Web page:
Current issues of ACP Journal Club are published in Annals of Internal Medicine


Drug dependence in a journal club


ACP J Club. 2000 May-June;132:A21. doi:10.7326/ACPJC-2000-132-3-A21

To the Editor

Redelmeier’s editorial (1) and your reply (2) have raised several issues of concern for residency program directors and those in charge of journal clubs. We are writing to address 2 issues. First, how should we select the clinical issues and the types of evidence to review in journal club? Second, what should these educational sessions be called?

The selection process for a journal club should be influenced by its learning goals. Journal clubs we have run, seen, or heard about usually simultaneously pursue more than 1 learning goal. Although often implicit, 3 goals we have seen repeatedly are to learn how best to handle patient problems that are common, serious, or vexing; to learn about advances in medical knowledge that should change practice; and to learn the skills of evidence-based practice, such as searching for best evidence or critical appraisal of new research reports. These goals are not mutually exclusive, but the final selection could well depend on which of them is preeminent.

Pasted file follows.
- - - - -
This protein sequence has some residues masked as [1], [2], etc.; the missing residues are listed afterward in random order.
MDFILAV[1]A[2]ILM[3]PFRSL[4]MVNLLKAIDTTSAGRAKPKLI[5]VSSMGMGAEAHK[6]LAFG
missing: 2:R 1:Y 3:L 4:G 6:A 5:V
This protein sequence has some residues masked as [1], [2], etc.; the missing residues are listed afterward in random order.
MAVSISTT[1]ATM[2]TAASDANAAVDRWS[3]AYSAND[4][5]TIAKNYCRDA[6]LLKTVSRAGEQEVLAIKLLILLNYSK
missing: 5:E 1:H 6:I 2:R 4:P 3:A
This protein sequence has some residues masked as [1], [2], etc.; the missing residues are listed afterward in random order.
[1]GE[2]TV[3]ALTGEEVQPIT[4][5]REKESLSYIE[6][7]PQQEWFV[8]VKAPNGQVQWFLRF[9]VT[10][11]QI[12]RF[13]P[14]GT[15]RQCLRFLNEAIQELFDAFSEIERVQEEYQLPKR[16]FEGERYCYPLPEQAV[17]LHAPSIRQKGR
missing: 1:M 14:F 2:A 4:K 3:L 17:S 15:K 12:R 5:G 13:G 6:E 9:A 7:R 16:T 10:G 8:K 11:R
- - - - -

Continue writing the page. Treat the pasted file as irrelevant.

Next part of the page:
If the first goal is preeminent, we would probably want to focus on knowledge that would be most useful for solving specific patient problems, regardless of how new it is or what type of evidence it is. Driven by necessity, we would want to find, appraise, and decide how to use the best available evidence, even if it is not of highest quality, befitting the “problem-solving” mode of evidence-based practice (3). Who should select the topics in this kind of journal club? We suggest that the whole group decides together which patient problems they want to address, which questions are most important to answer, and what kind of evidence they would like to review to find those answers. What proportion of the evidence reviewed should be about therapy? From audits of our own and our learners’ questions (4), we would expect questions about therapy to be frequent, but they probably would not dominate the curriculum to the extent that Dr. Redelmeier describes.